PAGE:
Daily adventures | Gluten Free | Gluten free resources/information | Information | nutrition

Gluten free facts

February 19, 2014
Is a gluten-free diet good for everyone?

Not always – for most people gluten isn’t harmful, so foregoing gluten when you don’t have to and you don’t have a problem digesting or processing it, isn’t always going to help you  – unfortunately, some gluten-free products lack some of the the enriched nutrients found in regular breads and cereals and you will need to make sure you supplement what you are missing out on. If you think you are automatically going to lose weight on a gluten free diet – think again, switching out a carb for a carb is still a carb, and  some gluten-free products tend to be a little bit higher in fats and sugars.  Healthier options are still whole all natural foods – fruits, vegetables, lean proteins and healthy grains.

According to U.S. News and World Report estimates, nearly 15 to 25 percent of consumers report looking for gluten-free products. Continuing growth in the gluten-free food industry is expected to continue, reaching $6 billion by 2015

How rare is gluten is celiac disease?

Celiac disease affects 1 in 133 people, approximately 1% of the population are suffering from celiac disease.

Burden of disease over four-year period per patient:
  • Females: $4,019

  • Males:  $14,191

(Source: Long et al, 2010) http://www.ncbi.nlm.nih.gov/pmc/articles/PMC2906636/

It takes an average of 6-10 years for a person  to be correctly diagnosed. (Source: Daniel Leffler, MD, MS, The Celiac Center at Beth Israel Deaconness Medical Center)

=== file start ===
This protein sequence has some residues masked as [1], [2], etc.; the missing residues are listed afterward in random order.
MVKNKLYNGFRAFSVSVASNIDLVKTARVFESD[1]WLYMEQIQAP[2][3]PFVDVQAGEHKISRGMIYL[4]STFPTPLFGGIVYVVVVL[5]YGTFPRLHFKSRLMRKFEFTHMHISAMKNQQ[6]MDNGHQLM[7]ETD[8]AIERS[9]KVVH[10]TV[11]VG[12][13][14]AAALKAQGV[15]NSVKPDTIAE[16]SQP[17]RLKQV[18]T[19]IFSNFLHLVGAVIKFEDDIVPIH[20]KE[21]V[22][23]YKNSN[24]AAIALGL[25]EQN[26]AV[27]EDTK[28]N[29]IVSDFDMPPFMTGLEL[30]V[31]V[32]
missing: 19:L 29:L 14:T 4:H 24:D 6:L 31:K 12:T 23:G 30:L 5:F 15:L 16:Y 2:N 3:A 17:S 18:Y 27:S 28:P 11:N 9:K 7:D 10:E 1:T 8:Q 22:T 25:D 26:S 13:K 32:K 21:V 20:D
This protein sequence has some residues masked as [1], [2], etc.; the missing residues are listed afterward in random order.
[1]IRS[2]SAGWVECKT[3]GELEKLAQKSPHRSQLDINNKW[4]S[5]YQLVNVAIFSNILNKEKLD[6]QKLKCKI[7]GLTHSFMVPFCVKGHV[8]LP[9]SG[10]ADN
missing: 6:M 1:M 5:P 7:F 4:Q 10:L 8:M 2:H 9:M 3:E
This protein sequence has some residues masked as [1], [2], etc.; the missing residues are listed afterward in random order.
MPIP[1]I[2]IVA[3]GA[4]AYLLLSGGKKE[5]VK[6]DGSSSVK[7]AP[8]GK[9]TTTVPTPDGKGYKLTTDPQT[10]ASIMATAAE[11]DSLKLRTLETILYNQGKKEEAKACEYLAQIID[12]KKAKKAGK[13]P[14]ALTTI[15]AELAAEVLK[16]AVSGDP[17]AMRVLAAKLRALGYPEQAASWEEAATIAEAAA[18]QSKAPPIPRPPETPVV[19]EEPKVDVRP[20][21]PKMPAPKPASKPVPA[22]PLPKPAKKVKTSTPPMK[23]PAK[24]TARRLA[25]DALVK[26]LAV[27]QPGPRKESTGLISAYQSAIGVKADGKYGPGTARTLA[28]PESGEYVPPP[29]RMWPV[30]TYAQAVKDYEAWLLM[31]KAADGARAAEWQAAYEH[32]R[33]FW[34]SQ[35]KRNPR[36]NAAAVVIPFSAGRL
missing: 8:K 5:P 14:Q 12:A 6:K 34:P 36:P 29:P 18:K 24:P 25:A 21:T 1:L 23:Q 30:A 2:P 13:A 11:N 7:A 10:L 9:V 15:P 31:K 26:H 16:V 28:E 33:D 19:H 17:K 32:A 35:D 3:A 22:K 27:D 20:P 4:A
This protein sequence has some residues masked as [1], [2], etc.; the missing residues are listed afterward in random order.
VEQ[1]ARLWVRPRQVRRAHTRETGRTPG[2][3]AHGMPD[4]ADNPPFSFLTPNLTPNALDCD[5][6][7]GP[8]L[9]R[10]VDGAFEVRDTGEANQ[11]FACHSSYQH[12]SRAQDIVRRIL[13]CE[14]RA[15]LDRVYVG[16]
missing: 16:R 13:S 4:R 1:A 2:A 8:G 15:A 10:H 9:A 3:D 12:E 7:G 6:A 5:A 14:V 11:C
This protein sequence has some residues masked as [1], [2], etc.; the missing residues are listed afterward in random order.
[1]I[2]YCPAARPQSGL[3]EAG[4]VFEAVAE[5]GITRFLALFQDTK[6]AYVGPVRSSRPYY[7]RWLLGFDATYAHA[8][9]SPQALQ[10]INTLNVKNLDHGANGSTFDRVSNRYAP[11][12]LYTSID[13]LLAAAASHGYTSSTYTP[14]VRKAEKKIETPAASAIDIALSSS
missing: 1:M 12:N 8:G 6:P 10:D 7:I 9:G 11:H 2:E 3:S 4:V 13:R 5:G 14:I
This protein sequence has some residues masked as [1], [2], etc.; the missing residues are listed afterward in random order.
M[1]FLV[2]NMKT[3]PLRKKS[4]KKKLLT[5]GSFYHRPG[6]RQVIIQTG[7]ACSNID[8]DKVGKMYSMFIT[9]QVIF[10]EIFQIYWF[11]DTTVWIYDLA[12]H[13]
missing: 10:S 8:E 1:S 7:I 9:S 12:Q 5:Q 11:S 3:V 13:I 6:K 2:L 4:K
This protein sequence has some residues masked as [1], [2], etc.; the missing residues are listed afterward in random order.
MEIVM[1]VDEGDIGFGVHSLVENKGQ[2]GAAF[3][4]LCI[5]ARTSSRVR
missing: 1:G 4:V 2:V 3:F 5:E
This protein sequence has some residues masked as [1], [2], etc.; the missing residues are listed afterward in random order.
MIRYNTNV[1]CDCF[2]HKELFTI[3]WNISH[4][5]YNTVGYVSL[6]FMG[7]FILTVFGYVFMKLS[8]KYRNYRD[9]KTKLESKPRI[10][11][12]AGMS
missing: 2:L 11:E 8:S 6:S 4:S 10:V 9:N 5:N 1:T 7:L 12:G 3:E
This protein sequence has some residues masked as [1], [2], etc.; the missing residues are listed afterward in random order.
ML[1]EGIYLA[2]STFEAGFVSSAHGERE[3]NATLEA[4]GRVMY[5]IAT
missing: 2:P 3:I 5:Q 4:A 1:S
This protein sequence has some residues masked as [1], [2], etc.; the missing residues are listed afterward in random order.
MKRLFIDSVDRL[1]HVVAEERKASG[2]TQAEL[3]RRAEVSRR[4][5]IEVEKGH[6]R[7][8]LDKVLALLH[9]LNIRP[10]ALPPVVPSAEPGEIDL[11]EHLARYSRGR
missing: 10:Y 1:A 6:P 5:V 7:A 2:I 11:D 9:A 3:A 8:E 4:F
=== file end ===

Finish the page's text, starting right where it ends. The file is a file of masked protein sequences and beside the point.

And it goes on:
What are the differences in celiac disease and non-celiac gluten sensitivity?

Gluten sensitive people cannot tolerate gluten and experience symptoms similar to those with celiac disease, but they do not have the same antibodies and damage to the villi of the small intestine as seen in celiac disease; so they experience minimal intestinal damage and this goes away with a gluten-free diet.

What does Gluten Free on the label mean in Canada?

In Canada, labels for food products sold here will have to carry clear identification of priority allergens, gluten and added sulfites at a level greater than 10 ppm to be safe is to contact the company and ask if their product is gluten-free according to the Canadian Celiac Association. More information can be found here.

If it doesn’t list  gluten on the label does it mean that it  is Gluten Free?

Not necessarily, there could be contamination during processing, use of raw materials etc.  The best way to know for sure is to contact the company and ask if the product is gluten-free.

Where can i find a list of foods that I can eat?

This is a list developed by the Celiac Disease foundation

*Disclosure – although I have been compensated to write this post, all opinions stated are my own.

Only registered users can comment.

Comments are closed.